Letter from appellant to decedent, dated September 19, 1938:

“Assessment. As you were notified in my letter of Aug. 17th, we have heard absolutely nothing from you since June 8, 1937 regarding the above matter. My counsel has advised me that the Statute of Limitations will shortly run and that it will be necessary to start suit. This, therefore, is to notify you that unless some satisfactory arrangements are made within the ensuing ten days, the claim will be forwarded to Pasadena attorneys with instructions to reduce to judgment.”

Reply to above by decedent's son, Fred L. Cole, on September 23, 1938:

“My dear Mr. Collins: My father, Mr. T. F. Cole, has undergone a minor operation, and he is laid up in bed. He has been working hard to consummate a deal on his home here, which will enable him to put matters in your bank in good shape, and with special reference to assessment mentioned in your letter of September 19th, he asks that you hold matters in abeyance. In regard to the statute of limitations running, he will sign the necessary waivers of the Statute of Limitations to hold matters in shape. Hoping to hear that you will with–hold legal action. * * *”

Appellant's reply to above letter addressed to decedent's son, Fred L. Cole, under date of September 29, 1938:

“Adverting to your letter of the 23rd, as acknowledged in mine of the 26th regarding the matter of Assessment. My attorney has now advised me that in his opinion a mere waiver of the Statute of Limitations would not be satisfactory. He suggests that Mr. Cole give a note for the amount due.”

Letter of appellant to decedent's son dated December 12, 1938:

“I presume you have just about returned to California from the East and hence will probably be in position to advise me as to what action I can expect in relation to the matter of the assessment.

“In September, you will recall, I wrote you calling particular attention to the fact that the Statute of Limitations will shortly run and that it will be necessary for us to take action prior to that time. I trust that you have found your father sufficiently recovered so that it will be possible for you to discuss the matter with him, as was agreed in your letter of October 4th.

“Of course, you understand that I am acting under the direction of the Circuit Court and that this matter must positively be disposed of well in advance of the date that the Statute of Limitations will commence to run; consequently, I am hopeful that it will be possible for you to write me definitely within the next few days.”

One week thereafter decedent drew the following check:

“T. F. Cole No. 2485 Pasadena, California, Dec. 19, 1938.

Pay to the order of G. Sherman Collins, Receiver, Negaunee State Bank $1000.00 Exactly One Thousand Dollars Dollars Oak Knoll Branch, Security First–National Bank of Los Angeles Lake & Colorado Pasadena T. F. COLE”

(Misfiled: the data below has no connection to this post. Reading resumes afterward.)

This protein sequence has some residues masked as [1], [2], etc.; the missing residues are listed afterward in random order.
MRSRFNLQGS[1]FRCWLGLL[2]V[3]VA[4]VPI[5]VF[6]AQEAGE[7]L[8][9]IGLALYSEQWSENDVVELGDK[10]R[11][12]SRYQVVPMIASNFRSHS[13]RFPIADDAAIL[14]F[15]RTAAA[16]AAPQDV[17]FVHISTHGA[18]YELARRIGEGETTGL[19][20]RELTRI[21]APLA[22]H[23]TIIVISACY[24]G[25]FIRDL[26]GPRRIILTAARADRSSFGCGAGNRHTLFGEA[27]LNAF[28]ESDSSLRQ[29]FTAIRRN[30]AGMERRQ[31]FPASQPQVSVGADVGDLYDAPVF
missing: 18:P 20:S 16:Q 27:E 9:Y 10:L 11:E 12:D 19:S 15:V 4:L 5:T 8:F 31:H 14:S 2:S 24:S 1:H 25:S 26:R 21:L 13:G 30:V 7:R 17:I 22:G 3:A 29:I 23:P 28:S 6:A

90–1231

_

12

The letter transmitting the above check for $1,000 reads as follows:

“Thomas Frederick Cole

1230 South Oakland Avenue,

Pasadena, California

December 19th, 1938

“Stock Assessment Negaunee State Bank, Negaunee, Michigan.

“My dear Mr. Collins: I have your letter of December 12th, which I find on my return here from the East––regarding Negaunee State Bank affairs.

“As we have stated from time to time, Mr. T. F. Cole plans to take care of this item whenever funds are available. I am sending you herewith, Mr. T. F. Cole's check in the sum of $1,000.00 to apply in part payment of the assessment levied on the stock of Negaunee State Bank. Mr. T. F. Cole will make further payments from time to time, as circumstances will permit. * * * Very truly yours, Fred L. Cole.

“To: M. G. Sherman Collins,

“Receiver, Negaunee State Bank,

“Negaunee, Michigan.”

The court found, among other things, that appellant's claim “was barred by the Statute of Limitations of the State of California, and particularly by section 359 of the Code of Civil Procedure at a date not later than February 6, 1936”; and that the superior court “had no right, power, authority or jurisdiction to in any manner approve or allow said claim or any part thereof.”

It should be noted at this point that while an action on stockholders' liability must be brought in this state “within three years after * * * the liability was created” (§ 359, Code Civ.Proc.), such action is not barred in the State of Michigan until the expiration of six years. Consequently, the part payment upon the debt was made and the correspondence (which it is claimed tolled the running of the statute in California) passed between the parties long after the claim was barred in this state, to wit: February 6, 1936, but before it was barred by the Michigan statute, i. e., February 6, 1939. However, at the time the claim was filed in the probate proceedings on January 30, 1940, an action arising thereon was barred in both states.